Superhero Science: Agents of A.W.E.S.O.M.E.

Published: 1 August 2016

Campus eNews meets the team behind the award-winning student-performed comedy science show, which is generating excitement for STEM subjects across the West of Scotland.

A comic-book style superhero is silhouetted, with red cape blowing behind himThe staff and students on the project team behind Superhero Science: Agents of A.W.E.S.O.M.E. are determined to spread the love for STEM subjects. So far they've performed their comedy science show to 12,000 under-12s in schools across the West of Scotland, boosting the kids’ interest in Science, Technology, Engineering and Mathematics along the way. Now the project has won the 2016 Herald HE Award for Outstanding Contribution to the Local Community. The judges praised the show’s originality and quirkiness, and the fact that the team targets schools in disadvantaged areas.

Superhero Science is a collaboration between UofG’s Kevin O'Dell, Douglas Macdonald and Lisa Di Meo of Time-Tastical Productions, and PhD students Laura Richmond (UofG) and Chelsey Wilson (Strathclyde).

Science communication

Chelsey Wilson performing on the Island of ButeKevin told Campus eNews about the show: “The presenter is an agent from AWESOME: the Agency for Worldwide Education about Superhero Operatives and their Missions on Earth! She tells the story, triggering video clips to illustrate scenes, and the kids get to build their own hero by choosing superpowers. At one point we ask them how the hero could get past a barrier, and there’s a couple of minutes’ discussion on each of the options. Could you stick to the ceiling like a gecko? How do their feet work? Or could you become invisible, is that possible? Then what happens in the next clip depends on what they choose. It’s getting them to think, in a fun way, about lots of different concepts. The science is real and contemporary and the story is plausible - if a bit nonsensical!”

Kevin and Douglas previously worked together on Zombie Science, a comedy show with versions for teenagers and young adults. First performed in 2011, the show still tours schools and festivals and has so far been seen by 65,000 people. For that project they employed writers and performers, but this time they entrusted the development and delivery of the show to Laura and Chelsey, with support from Lisa.

Both students are on the Doctoral Training Programme (DTP) scheme, part of which is a three-month work placement to gain extra skills. Kevin worked with his DTP contacts to set up a placement with the project team, and in 2014 Laura spent one month researching, one writing and filming, and one performing the first version of the show. Feedback from pupils and teachers was overwhelmingly positive. In 2015 Chelsey spent a month modifying the script and updating the filmed sections to swap in new science. She then performed for two months in primary schools, and for paying audiences including at Glasgow Science Festival.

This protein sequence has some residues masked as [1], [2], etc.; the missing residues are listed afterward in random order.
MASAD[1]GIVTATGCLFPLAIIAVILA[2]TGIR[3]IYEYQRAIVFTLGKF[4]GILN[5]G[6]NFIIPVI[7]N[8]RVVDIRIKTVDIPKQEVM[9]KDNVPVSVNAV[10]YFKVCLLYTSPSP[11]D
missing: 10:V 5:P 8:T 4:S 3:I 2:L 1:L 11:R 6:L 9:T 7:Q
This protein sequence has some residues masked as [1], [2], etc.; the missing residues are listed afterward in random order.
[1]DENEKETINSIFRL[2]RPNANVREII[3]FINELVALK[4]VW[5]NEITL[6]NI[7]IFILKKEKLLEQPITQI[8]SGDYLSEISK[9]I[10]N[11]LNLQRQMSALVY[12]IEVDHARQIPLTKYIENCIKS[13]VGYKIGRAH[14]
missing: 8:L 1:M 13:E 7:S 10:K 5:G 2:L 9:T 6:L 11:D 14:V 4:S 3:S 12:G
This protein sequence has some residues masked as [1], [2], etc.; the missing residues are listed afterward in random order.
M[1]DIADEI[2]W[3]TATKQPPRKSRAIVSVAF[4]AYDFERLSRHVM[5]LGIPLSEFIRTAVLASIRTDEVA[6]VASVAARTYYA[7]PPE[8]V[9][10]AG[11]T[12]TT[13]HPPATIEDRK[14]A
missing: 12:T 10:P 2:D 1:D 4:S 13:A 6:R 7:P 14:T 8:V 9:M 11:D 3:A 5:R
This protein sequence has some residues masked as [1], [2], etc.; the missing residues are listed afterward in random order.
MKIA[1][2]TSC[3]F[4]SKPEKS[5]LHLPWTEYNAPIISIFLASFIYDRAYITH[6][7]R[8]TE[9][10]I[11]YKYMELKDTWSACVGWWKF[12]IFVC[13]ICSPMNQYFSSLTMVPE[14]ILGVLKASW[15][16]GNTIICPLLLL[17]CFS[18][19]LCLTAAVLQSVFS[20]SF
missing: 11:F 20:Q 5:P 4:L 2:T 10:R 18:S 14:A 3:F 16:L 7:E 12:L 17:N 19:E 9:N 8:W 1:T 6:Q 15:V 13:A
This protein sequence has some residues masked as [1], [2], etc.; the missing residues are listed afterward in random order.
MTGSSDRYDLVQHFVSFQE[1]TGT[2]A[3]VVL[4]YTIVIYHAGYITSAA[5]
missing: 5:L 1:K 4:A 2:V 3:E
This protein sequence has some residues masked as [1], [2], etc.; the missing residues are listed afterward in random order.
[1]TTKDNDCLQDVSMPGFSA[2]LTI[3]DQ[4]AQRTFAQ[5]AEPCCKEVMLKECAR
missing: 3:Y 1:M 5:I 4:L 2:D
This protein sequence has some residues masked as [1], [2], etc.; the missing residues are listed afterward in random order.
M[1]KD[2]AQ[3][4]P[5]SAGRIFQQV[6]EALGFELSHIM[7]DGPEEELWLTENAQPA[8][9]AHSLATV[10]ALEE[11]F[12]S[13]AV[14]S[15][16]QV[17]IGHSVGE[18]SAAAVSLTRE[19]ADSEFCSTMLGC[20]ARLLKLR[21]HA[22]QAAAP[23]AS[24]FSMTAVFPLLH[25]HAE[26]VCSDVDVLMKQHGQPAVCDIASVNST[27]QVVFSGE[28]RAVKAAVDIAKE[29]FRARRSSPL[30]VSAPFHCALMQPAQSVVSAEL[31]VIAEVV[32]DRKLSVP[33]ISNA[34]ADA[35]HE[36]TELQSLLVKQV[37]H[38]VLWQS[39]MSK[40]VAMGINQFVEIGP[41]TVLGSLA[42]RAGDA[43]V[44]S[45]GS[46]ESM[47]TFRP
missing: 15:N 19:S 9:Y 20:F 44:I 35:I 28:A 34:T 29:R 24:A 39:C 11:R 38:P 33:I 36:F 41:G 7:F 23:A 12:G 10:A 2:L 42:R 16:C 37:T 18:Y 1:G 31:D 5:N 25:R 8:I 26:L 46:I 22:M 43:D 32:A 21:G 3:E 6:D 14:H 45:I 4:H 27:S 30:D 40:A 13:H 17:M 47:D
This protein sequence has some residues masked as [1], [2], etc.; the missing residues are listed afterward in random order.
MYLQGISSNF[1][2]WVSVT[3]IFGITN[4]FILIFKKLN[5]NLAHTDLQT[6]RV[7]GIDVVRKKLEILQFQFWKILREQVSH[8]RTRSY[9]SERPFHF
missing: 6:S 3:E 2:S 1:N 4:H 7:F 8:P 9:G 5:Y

Prof Jean Splice and her bodyguard“During her research phase” Kevin explained, “Laura visited schools to find out what kind of science they wanted us to deliver, so we could broadly fit their curriculum. Most primary school teachers don’t have a science background, so we developed follow-up materials and a website they could use to answer the next question. Laura has a good understanding of genetics and biology, Lisa is a college biology teacher and Doug is a physicist so we could bring different things together.

“We also talked to kids about what the story could include, and many told us they wanted the villain to be female so we invented Professor Jean Splice! We were already very conscious of the fact that most superheros are male, so in a way it was a stroke of luck that all our presenters are female: Laura then Chelsey, and now Lisa who has taken over performing the show.”

What next?

Laura Richmond Oct 2014Laura is currently completing her PhD in genetics. She told Campus eNews: “I've always enjoyed teaching, and I love science so I get a real kick out of seeing other people get interested in it. I also love superheroes so there was that! The story involves genome editing and as I work with the CRISPR/Cas system that was a fun link to make. The kids genuinely loved the whole thing and I can't even express how much I enjoyed it! It was my first real experience of science communication and made me realize that this is something I'd love to pursue as a career.”

Kevin and the Time-Tastical team will continue to revise their shows to write in new discoveries and showcase the University's live research. They're also working on plans to share their knowledge and help others develop science communication events. 

Superhero Science is sponsored by the Wellcome Trust and the Biotechnology and Biological Sciences Research Council.

For more information

UofG's other Herard HE Award 2016 winners

First published: 1 August 2016

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